The first Victoria Cross awarded to a civilian – an Irishman from Co Westmeath – has been bought at auction for almost £1 million.
London auctioneers Noonans said the £930,000 paid for the VC given to Thomas Henry Kavanagh represents a new world record.
Kavanagh, from Mullingar, was honoured with the gallantry award, usually reserved for members of the British and Commonwealth forces, for his actions at the siege of Lucknow in 1857 during the Indian mutiny against British rule.
In November 1857 he volunteered to leave the safety of the besieged British residency in Lucknow and managed to avoid capture as he passed through rebel lines under the cloak of darkness to pass a vital dispatch to a cavalry outpost.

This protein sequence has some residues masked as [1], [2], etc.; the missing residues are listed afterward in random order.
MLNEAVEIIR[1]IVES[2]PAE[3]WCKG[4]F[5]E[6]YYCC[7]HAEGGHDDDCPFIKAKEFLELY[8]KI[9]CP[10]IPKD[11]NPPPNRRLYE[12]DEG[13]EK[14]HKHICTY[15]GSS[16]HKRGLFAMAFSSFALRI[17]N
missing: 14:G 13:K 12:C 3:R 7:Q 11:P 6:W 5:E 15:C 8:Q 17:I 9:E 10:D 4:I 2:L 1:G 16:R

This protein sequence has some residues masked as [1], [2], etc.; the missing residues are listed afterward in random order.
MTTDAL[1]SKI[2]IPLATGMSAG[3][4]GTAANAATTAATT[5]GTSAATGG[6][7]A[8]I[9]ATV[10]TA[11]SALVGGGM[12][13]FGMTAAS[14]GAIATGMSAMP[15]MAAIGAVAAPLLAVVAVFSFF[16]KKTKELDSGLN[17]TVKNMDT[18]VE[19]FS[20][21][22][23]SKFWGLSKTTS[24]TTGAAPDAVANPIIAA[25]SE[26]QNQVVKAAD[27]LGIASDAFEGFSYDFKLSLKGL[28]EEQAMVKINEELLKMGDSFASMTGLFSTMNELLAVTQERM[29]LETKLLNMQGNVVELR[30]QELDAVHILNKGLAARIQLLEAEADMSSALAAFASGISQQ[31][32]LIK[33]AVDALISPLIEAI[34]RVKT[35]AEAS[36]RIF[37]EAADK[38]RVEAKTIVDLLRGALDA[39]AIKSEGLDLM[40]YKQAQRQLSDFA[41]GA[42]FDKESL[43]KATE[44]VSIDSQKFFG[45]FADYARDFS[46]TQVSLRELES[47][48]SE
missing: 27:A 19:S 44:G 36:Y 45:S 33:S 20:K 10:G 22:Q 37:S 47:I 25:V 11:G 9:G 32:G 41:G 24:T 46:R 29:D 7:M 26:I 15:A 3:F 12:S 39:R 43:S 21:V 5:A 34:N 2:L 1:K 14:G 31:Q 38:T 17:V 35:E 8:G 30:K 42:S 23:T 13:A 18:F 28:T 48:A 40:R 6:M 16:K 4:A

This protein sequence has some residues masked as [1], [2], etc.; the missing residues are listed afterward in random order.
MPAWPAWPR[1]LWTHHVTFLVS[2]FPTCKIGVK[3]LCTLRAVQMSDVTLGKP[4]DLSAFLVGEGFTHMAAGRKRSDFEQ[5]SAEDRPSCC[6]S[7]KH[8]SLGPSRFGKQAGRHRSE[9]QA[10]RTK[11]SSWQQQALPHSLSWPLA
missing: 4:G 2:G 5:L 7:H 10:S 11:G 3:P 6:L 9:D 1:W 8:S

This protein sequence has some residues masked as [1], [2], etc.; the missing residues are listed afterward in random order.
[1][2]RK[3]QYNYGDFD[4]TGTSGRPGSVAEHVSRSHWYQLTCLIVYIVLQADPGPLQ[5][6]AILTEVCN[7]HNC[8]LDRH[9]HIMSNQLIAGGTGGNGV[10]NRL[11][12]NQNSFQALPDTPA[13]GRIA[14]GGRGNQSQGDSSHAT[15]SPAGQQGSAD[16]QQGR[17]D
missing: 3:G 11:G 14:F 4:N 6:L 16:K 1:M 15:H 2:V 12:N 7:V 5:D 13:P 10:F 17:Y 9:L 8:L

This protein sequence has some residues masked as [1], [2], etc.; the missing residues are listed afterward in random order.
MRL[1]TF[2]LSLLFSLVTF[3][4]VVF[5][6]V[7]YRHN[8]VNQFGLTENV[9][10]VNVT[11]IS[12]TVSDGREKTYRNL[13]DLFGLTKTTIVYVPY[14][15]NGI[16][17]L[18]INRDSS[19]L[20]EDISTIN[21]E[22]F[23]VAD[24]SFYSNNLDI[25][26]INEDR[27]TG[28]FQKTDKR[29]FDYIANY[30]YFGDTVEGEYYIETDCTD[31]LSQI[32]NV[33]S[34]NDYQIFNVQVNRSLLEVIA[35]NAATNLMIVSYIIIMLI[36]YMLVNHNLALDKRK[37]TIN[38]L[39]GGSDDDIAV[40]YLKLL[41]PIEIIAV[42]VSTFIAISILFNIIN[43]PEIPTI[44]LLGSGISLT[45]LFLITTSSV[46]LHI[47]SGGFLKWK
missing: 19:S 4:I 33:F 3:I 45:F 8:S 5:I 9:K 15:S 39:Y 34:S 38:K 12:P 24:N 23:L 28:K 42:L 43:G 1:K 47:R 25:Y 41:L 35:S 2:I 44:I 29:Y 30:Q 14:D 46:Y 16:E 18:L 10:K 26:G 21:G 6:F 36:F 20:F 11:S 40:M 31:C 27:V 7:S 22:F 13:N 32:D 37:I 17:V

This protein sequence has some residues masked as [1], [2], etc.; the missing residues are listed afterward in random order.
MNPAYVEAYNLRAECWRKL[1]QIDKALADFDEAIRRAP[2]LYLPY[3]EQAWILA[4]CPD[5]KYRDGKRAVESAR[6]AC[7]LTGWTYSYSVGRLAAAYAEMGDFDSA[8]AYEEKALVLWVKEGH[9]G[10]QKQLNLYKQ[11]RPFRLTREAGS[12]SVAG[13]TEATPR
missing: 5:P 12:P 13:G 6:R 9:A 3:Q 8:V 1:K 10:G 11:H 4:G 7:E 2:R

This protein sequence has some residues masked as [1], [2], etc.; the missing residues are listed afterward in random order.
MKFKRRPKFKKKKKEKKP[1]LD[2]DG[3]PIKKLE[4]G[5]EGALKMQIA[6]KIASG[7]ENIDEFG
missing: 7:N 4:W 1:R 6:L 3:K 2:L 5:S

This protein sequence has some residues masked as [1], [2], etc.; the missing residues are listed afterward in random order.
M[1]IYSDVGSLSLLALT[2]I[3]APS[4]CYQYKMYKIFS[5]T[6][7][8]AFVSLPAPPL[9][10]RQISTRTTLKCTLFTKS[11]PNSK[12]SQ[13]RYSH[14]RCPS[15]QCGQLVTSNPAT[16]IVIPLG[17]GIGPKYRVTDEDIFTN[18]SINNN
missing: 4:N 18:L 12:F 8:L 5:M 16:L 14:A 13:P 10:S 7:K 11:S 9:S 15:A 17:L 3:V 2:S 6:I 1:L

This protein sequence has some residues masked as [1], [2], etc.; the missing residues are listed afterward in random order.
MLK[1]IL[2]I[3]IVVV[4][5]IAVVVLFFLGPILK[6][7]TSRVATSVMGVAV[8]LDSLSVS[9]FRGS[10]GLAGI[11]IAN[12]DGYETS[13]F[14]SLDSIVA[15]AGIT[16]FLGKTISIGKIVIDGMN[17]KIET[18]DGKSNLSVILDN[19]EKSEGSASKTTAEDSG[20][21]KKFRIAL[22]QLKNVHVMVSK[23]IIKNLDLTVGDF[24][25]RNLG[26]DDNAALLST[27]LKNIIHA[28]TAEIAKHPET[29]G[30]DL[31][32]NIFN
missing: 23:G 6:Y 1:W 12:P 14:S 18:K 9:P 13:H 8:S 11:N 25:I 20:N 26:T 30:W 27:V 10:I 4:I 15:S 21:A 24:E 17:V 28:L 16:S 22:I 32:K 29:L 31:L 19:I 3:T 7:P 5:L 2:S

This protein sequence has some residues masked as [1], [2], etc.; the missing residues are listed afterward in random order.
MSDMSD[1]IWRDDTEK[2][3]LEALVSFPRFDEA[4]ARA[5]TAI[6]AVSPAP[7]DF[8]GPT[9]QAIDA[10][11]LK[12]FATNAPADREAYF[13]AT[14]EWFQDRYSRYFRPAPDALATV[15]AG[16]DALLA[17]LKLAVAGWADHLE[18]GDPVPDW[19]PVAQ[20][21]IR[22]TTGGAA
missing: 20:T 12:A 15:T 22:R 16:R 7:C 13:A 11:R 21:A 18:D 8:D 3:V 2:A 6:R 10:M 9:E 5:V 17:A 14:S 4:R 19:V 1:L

Kavanagh, who had worked in the civil service in Lucknow prior to the rebellion, then used his local knowledge to guide the relieving force through the city to the beleaguered residency garrison.
Queen Victoria presented him with a VC for his bravery at Windsor Castle in 1860.
The medal was sold at Mayfair-based auctioneers Noonans on Wednesday.
It went for a £750,000 hammer price from a phone bidder but the total cost, when commission was added, was £930,000.
Oliver Pepys, associate director and medal specialist at Noonans, explained the significance of Kavanagh’s VC.
“Kavanagh’s gallantry at Lucknow 165 years ago stands out as one of the most premeditated and sustained acts of gallantry in the history of the Victoria Cross and the price achieved at auction demonstrates the high regard which Kavanagh is still held in today,” he said.
Chairman and chief executive of Noonans, Pierce Noonan, said: “The record price achieved for Kavanagh’s Victoria Cross reflects not just Kavanagh’s extraordinary gallantry, but also the strength of the market for small collectibles more generally where the prices for high quality items continue to go from strength to strength.”